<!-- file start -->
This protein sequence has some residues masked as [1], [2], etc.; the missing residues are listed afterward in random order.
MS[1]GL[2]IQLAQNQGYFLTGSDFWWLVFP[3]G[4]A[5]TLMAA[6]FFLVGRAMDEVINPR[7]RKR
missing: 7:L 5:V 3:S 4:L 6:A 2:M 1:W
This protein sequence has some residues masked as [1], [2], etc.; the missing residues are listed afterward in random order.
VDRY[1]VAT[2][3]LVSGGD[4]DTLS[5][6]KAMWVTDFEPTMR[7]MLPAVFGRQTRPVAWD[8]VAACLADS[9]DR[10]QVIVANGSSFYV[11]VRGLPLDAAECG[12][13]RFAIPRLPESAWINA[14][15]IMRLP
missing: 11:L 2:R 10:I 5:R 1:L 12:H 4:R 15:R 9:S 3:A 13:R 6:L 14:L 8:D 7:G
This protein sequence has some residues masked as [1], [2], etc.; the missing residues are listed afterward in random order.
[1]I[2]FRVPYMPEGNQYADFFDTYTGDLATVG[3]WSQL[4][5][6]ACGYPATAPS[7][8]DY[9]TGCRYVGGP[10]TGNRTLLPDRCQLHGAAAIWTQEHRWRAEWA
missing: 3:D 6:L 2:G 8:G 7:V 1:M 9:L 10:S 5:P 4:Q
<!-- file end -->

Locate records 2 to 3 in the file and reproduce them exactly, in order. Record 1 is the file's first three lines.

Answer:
This protein sequence has some residues masked as [1], [2], etc.; the missing residues are listed afterward in random order.
VDRY[1]VAT[2][3]LVSGGD[4]DTLS[5][6]KAMWVTDFEPTMR[7]MLPAVFGRQTRPVAWD[8]VAACLADS[9]DR[10]QVIVANGSSFYV[11]VRGLPLDAAECG[12][13]RFAIPRLPESAWINA[14][15]IMRLP
missing: 11:L 2:R 10:I 5:R 1:L 12:H 4:R 15:R 9:S 3:A 13:R 6:L 14:L 8:D 7:G
This protein sequence has some residues masked as [1], [2], etc.; the missing residues are listed afterward in random order.
[1]I[2]FRVPYMPEGNQYADFFDTYTGDLATVG[3]WSQL[4][5][6]ACGYPATAPS[7][8]DY[9]TGCRYVGGP[10]TGNRTLLPDRCQLHGAAAIWTQEHRWRAEWA
missing: 3:D 6:L 2:G 8:G 7:V 1:M 9:L 10:S 5:P 4:Q